Here’s today’s Leo:
“‘Reaching for the Stars’ may sound a little naive, but it is a thought in which I passionately believe; and maybe the world could use a little more naivete of that kind.” — Leo Burnett
I love Leo’s unbridled optimism.
One potentially not-so-great outcome of an always-on, digitally connected world is that we’re all intimately aware of what’s going on with all of us at any point in time. And when you’ve got 7B of us packed onto this marble, lots of bad stuff is bound to be happening at any moment in time. A child lost in Florida? We hear about it in seconds. A mugging in the Bronx? On our feeds in moments. And, of course, we’re drawn to bad news, not good news. In fact, good news isn’t really … news. Why is that? It’s pretty simple … good news isn’t news because it is the *common* behavior … bad news is interesting because it is *uncommon* behavior. Let’s face it — if we were primarily evil to each other, human society would have collapsed a long time ago. In fact, we’re primarily good to each other, which is why there are now 7B of us.
However, the consequence of knowing *every* bad thing which is happening anywhere in the world is that many people today believe that the world is more dangerous, and more evil. And that, in itself, is a danger because the more people believe that the world is going to hell in a handbasket (even though it isn’t), the more likely people will be to give up on the world we have and the future we are building. I worry about this a lot, because I see people giving up with this broken perspective, when really we should be moving forward with optimism. Is everything perfect? Of course not. Are things better today than they’ve ever been? HELL YES!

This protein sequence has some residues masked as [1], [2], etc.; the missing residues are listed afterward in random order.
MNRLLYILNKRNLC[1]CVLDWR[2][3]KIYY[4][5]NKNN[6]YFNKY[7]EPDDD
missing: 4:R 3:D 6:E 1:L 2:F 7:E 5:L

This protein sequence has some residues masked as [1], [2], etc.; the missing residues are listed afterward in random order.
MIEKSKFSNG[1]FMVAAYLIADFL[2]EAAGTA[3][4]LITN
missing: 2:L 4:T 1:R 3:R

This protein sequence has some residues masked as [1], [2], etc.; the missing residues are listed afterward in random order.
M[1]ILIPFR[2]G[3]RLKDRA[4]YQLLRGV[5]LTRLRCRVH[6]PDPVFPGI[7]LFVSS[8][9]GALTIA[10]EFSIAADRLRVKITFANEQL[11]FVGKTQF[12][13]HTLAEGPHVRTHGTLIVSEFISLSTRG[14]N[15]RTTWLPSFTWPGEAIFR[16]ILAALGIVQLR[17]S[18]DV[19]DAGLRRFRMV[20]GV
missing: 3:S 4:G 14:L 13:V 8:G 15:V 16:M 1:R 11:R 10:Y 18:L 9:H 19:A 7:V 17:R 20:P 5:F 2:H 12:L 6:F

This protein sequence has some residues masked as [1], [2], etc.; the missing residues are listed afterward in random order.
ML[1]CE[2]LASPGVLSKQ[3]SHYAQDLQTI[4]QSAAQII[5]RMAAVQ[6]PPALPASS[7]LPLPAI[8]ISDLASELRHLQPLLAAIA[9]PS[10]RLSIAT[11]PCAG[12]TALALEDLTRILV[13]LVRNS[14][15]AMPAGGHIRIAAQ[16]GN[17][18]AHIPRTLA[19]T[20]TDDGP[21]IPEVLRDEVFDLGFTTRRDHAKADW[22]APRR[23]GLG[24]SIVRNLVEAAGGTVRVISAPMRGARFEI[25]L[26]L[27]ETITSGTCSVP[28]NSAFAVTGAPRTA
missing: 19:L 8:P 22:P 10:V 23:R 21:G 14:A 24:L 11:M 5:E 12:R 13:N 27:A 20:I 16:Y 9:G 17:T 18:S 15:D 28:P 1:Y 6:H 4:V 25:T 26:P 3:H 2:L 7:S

Take a look at the front page of the New York Times from June 28, 1914:
Looks familiar, right? Bad, crazy stuff has been happening in the world for a long time … it’s just that we hear about more of it now.
One way to build optimism — which I honestly think can be trained — is to follow the work of the Gates Foundation. Their Annual Letter is always mind-blowing, and a startling reminder of what we can all do to help each other. It’s also a great inventory of how things are *constantly improving*. Here’s the 2017 Letter: Link (well worth the read).
Both Bill and Melinda share a common perspective of optimism with Warren Buffett, with whom they are great friends and colleagues. Warren’s core investment philosophy is to bet on progress — and to bet on the ingenuity of American business. So far, it’s worked out pretty well for him…
One of my favorite books is Steven Pinker’s The Better Angels of Our Nature. It shows how violence has dropped dramatically over time. That’s startling news to people, because they tend to think things are not improving as much as they are. Actually, in significant ways, the world is a better place to live than it has ever been. Global poverty is going down, childhood deaths are dropping, literacy is rising, the status of women and minorities around the world is improving.
So cheer up and help someone. The world could use a little more naivete of that kind.
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